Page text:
Of course, my c.v. does include traditionally published books, but in those cases, I was hired (yes, on a freelance basis, which you would not “count”) by the publisher rather than by the author. The reason my marketing to authors instead emphasizes my experience with self-published and even vanity press authors is because working with a publisher is different from working directly with an author, particularly with an author who has made a conscious choice not to be traditionally published. Some might even say that working within a publishing house provides less preparation for working with self-published authors than does working with other self-published authors. I, however, would not go so far as to say that, because I really do believe we can come to our profession by different paths, just as people can come to writing by different paths.
Grants are available to nonprofit organizations, for-profit businesses that qualify for government grants, and individuals who qualify for foundation or government grants. Hiring a good grant writer can help you gain funding in your chosen field. According to the American Grant Writers’ Association, grant writers can help you research potential grant opportunities; write grant proposals, create budgets, and build budget narratives; review written materials before you submit; prepare a business plan; analyze your organization for grant competitive qualities; prepare research grants; help with 501(c)(3) applications for nonprofits; and more. Investing in the right grant writer could result in a financial win for your organization. Generally no licenses or certificates are required to be a good grant writer, but you may want to find a grant writer who has been certified (not just received a certificate of completion) by a reputable organization such as the Grant Professionals Certification Institute. Qualities to look for in a good grant writer include:
Turn the title page over to find the copyright page. Turn the title page over to find the copyright page. It is usually printed on the back of the title page. The copyright page almost always uses a smaller font than the rest of the book, and is often flush with the bottom margin of the page, instead of the top. It contains publisher information, citation information, the date, locations, and information used to catalogue a text.
Even if a book is well-written, and even if it’s been edited professionally, success isn’t guaranteed. Publishing success is partly about branding and design, partly about getting in front of readers so they can start reading, and mainly about whether you satisfy their expectations and over-deliver on genre conventions. We want to do more than simply editing or proofreading your book. We want to help you make sure readers love it. But the sad truth is, most submissions we receive are nowhere near ready to publish, and are suffering from common but easily avoidable first-time author mistakes. How does YOUR book measure up?
Every author must decide what is important to him or her in an editor, but in these days of electronic communication, honestly I do not think it is important to seek a local editor unless your book is specifically related to something of local interest. Even in that case, you may benefit from the perspective of someone who does not have all the local knowledge it can be easy to presume, so that you can prepare your book for a wider audience.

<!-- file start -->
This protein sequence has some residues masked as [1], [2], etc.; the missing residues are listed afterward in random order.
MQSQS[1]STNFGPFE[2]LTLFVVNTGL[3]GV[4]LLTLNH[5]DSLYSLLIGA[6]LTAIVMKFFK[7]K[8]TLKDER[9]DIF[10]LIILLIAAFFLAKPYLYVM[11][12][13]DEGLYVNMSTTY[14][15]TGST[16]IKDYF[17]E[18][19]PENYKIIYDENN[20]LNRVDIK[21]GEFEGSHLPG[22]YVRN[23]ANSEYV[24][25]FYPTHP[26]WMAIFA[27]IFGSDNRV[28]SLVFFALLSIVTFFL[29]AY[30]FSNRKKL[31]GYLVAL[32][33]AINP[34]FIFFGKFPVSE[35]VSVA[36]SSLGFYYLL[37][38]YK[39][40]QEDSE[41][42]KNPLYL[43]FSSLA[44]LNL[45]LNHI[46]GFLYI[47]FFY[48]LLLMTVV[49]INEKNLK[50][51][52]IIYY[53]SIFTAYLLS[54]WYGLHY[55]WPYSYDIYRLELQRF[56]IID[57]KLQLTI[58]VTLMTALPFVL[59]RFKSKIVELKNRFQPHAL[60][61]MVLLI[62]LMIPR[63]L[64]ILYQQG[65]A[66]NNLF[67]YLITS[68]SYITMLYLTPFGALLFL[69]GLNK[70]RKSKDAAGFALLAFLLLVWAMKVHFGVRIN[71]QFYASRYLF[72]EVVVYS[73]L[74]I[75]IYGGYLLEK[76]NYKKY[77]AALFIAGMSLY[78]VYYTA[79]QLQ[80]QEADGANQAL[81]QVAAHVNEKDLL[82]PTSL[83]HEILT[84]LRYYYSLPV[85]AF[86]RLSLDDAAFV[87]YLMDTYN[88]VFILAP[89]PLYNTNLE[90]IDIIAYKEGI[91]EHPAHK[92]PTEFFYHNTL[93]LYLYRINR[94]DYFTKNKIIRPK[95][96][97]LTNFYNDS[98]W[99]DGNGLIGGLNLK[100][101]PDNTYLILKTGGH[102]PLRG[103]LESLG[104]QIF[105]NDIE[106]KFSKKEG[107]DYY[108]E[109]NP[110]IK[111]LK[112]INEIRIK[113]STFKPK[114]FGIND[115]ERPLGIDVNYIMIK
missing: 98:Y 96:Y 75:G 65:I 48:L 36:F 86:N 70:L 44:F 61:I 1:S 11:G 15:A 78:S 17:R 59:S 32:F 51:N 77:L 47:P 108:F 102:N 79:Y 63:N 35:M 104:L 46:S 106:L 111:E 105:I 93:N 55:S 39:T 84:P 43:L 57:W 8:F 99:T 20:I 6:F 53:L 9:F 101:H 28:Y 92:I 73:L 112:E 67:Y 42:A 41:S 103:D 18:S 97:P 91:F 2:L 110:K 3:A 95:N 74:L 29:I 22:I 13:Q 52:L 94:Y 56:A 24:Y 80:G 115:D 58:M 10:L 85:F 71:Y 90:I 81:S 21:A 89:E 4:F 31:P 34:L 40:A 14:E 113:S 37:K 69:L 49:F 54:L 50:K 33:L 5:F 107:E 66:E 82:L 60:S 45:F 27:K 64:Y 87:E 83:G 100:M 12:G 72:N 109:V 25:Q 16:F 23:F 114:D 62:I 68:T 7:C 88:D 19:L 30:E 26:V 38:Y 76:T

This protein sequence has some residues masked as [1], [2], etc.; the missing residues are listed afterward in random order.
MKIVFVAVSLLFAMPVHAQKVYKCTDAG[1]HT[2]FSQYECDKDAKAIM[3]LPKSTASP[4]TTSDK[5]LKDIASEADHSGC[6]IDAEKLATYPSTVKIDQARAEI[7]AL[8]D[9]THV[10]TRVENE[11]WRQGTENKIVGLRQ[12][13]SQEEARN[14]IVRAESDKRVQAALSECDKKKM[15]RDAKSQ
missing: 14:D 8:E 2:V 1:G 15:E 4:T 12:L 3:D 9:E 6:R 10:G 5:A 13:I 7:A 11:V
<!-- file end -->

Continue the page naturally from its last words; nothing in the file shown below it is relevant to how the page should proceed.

“Build my house, but don’t waste time making sure anything you do is done in the normal way things are automatically done (up to code). I don’t need any of that.” Doing things the way they are automatically done does not cost more, and it doesn’t take more time. On the contrary, trying to do it in some other fashion—making up a new way to do it—would take more time. Furthermore, the results would probably be a disaster.
An extensive critique of my first novel led to major changes in the format. I was very fortunate to have an experienced novel writer to give a detailed analysis, with corrections. I did not fully appreciate, at the time how valuable this process was, but do now. You need to acknowledge that there are likely to be inconsistencies leading up to the final manuscript and be prepared to make drastic changes. An editor is attuned to picking up on these, where you have accepted the script , even after numerous re-writes!
I implemented this way of working years ago and see how empowering it is for authors, and helpful for editors to boot. This doesn’t mean you’re asking your editor to do a free sample edit. (I discourage editors from doing this and caution authors who push for it as asking editors to work for free before you hire them may result in resentment.) Paying an editor for a few hours of their time to ascertain whether they’re a good fit for you is a great way to put your toe in the pond before submerging yourself. You can then see for yourself if the editor’s suggestions and comments resonate before moving forward with the whole project.
I was recently directed to your excellent article from almost a year ago by a colleague at SouthWest Writers in Albuquerque, New Mexico. As a freelance literary editor of memoir, poetry, and novels, I offer authors guidance and support similar what you describe, but of course I cannot handle editing every genre. I was gratified to know that I’m doing the right thing by sticking to my specialties. By coincidence, someone who reached out to me last week on LinkedIn was looking for a children’s book editor and one of your readers in this conversation recommended one. That reminds me… Read more »